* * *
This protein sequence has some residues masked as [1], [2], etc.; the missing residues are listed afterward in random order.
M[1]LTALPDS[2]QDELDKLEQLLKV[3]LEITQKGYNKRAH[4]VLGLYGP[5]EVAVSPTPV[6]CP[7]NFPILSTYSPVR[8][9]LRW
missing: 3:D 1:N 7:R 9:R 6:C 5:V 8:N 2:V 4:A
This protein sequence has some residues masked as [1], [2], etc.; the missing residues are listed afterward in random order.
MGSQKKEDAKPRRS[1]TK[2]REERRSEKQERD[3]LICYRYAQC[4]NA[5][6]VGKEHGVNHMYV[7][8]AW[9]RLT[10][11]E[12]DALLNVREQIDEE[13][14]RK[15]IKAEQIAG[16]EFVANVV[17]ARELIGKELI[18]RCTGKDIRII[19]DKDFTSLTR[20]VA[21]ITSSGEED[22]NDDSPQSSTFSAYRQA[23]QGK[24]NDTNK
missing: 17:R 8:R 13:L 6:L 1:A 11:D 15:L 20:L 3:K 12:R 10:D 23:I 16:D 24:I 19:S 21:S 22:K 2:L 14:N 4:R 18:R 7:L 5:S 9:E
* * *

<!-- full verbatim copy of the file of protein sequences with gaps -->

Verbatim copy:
This protein sequence has some residues masked as [1], [2], etc.; the missing residues are listed afterward in random order.
M[1]LTALPDS[2]QDELDKLEQLLKV[3]LEITQKGYNKRAH[4]VLGLYGP[5]EVAVSPTPV[6]CP[7]NFPILSTYSPVR[8][9]LRW
missing: 3:D 1:N 7:R 9:R 6:C 5:V 8:N 2:V 4:A
This protein sequence has some residues masked as [1], [2], etc.; the missing residues are listed afterward in random order.
MGSQKKEDAKPRRS[1]TK[2]REERRSEKQERD[3]LICYRYAQC[4]NA[5][6]VGKEHGVNHMYV[7][8]AW[9]RLT[10][11]E[12]DALLNVREQIDEE[13][14]RK[15]IKAEQIAG[16]EFVANVV[17]ARELIGKELI[18]RCTGKDIRII[19]DKDFTSLTR[20]VA[21]ITSSGEED[22]NDDSPQSSTFSAYRQA[23]QGK[24]NDTNK
missing: 17:R 8:R 13:L 6:L 1:A 11:D 15:L 20:L 3:K 12:R 10:D 23:I 16:D 24:I 19:S 21:S 22:K 2:L 14:N 4:R 18:R 7:L 5:S 9:E